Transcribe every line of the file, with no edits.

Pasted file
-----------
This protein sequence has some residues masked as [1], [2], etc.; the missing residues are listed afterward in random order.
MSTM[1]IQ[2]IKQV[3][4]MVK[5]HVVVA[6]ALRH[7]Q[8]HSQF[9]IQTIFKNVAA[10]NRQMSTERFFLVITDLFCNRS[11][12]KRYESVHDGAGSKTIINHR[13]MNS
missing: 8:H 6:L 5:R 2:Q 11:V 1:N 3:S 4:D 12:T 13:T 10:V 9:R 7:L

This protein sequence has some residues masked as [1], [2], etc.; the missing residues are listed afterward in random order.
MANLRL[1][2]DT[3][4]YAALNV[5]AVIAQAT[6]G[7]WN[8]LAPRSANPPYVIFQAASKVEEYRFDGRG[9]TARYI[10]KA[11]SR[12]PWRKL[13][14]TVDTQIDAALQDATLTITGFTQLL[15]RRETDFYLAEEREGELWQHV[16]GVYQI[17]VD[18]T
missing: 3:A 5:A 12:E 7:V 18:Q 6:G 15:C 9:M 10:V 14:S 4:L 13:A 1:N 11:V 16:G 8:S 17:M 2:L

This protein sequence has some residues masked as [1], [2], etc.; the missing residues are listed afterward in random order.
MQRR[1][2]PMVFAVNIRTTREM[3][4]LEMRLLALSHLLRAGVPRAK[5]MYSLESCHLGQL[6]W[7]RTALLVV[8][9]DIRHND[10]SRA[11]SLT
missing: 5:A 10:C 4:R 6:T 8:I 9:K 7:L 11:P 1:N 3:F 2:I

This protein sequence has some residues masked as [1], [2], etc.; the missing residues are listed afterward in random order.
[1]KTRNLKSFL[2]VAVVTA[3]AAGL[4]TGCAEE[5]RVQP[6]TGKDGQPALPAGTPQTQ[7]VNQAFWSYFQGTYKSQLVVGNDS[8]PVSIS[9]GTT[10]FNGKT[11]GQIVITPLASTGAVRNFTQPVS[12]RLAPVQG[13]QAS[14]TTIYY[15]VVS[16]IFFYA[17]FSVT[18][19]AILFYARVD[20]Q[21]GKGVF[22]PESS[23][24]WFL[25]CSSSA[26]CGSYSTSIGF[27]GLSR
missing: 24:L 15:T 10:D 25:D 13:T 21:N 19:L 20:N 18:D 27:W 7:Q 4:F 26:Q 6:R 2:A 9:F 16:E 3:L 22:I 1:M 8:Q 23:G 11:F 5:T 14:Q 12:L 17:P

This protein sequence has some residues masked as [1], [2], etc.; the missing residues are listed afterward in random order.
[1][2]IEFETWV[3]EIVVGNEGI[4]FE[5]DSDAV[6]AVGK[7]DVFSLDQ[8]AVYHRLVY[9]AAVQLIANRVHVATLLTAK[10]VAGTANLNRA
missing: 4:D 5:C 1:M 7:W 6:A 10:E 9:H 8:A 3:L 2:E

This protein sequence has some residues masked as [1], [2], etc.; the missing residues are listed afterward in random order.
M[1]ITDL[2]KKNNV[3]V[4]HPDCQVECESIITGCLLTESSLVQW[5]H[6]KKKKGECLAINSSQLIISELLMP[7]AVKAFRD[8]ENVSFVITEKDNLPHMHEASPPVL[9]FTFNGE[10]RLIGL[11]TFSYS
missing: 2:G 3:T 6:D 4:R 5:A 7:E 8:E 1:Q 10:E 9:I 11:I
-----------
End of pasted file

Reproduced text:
This protein sequence has some residues masked as [1], [2], etc.; the missing residues are listed afterward in random order.
MSTM[1]IQ[2]IKQV[3][4]MVK[5]HVVVA[6]ALRH[7]Q[8]HSQF[9]IQTIFKNVAA[10]NRQMSTERFFLVITDLFCNRS[11][12]KRYESVHDGAGSKTIINHR[13]MNS
missing: 8:H 6:L 5:R 2:Q 11:V 1:N 3:S 4:D 12:T 13:T 10:V 9:R 7:L

This protein sequence has some residues masked as [1], [2], etc.; the missing residues are listed afterward in random order.
MANLRL[1][2]DT[3][4]YAALNV[5]AVIAQAT[6]G[7]WN[8]LAPRSANPPYVIFQAASKVEEYRFDGRG[9]TARYI[10]KA[11]SR[12]PWRKL[13][14]TVDTQIDAALQDATLTITGFTQLL[15]RRETDFYLAEEREGELWQHV[16]GVYQI[17]VD[18]T
missing: 3:A 5:A 12:E 7:V 18:Q 6:G 15:C 9:M 10:V 14:S 4:L 13:A 1:N 11:V 16:G 8:S 17:M 2:L

This protein sequence has some residues masked as [1], [2], etc.; the missing residues are listed afterward in random order.
MQRR[1][2]PMVFAVNIRTTREM[3][4]LEMRLLALSHLLRAGVPRAK[5]MYSLESCHLGQL[6]W[7]RTALLVV[8][9]DIRHND[10]SRA[11]SLT
missing: 5:A 10:C 4:R 6:T 8:I 9:K 7:L 11:P 1:N 3:F 2:I

This protein sequence has some residues masked as [1], [2], etc.; the missing residues are listed afterward in random order.
[1]KTRNLKSFL[2]VAVVTA[3]AAGL[4]TGCAEE[5]RVQP[6]TGKDGQPALPAGTPQTQ[7]VNQAFWSYFQGTYKSQLVVGNDS[8]PVSIS[9]GTT[10]FNGKT[11]GQIVITPLASTGAVRNFTQPVS[12]RLAPVQG[13]QAS[14]TTIYY[15]VVS[16]IFFYA[17]FSVT[18][19]AILFYARVD[20]Q[21]GKGVF[22]PESS[23][24]WFL[25]CSSSA[26]CGSYSTSIGF[27]GLSR
missing: 24:L 15:T 10:D 25:D 13:T 21:N 19:L 20:N 18:D 27:W 7:Q 4:F 26:Q 6:R 2:A 9:F 16:E 3:L 22:I 1:M 8:Q 23:G 11:F 5:T 14:Q 12:L 17:P

This protein sequence has some residues masked as [1], [2], etc.; the missing residues are listed afterward in random order.
[1][2]IEFETWV[3]EIVVGNEGI[4]FE[5]DSDAV[6]AVGK[7]DVFSLDQ[8]AVYHRLVY[9]AAVQLIANRVHVATLLTAK[10]VAGTANLNRA
missing: 4:D 5:C 1:M 7:W 6:A 10:E 9:H 8:A 3:L 2:E

This protein sequence has some residues masked as [1], [2], etc.; the missing residues are listed afterward in random order.
M[1]ITDL[2]KKNNV[3]V[4]HPDCQVECESIITGCLLTESSLVQW[5]H[6]KKKKGECLAINSSQLIISELLMP[7]AVKAFRD[8]ENVSFVITEKDNLPHMHEASPPVL[9]FTFNGE[10]RLIGL[11]TFSYS
missing: 2:G 3:T 6:D 4:R 5:A 7:E 8:E 1:Q 10:E 9:I 11:I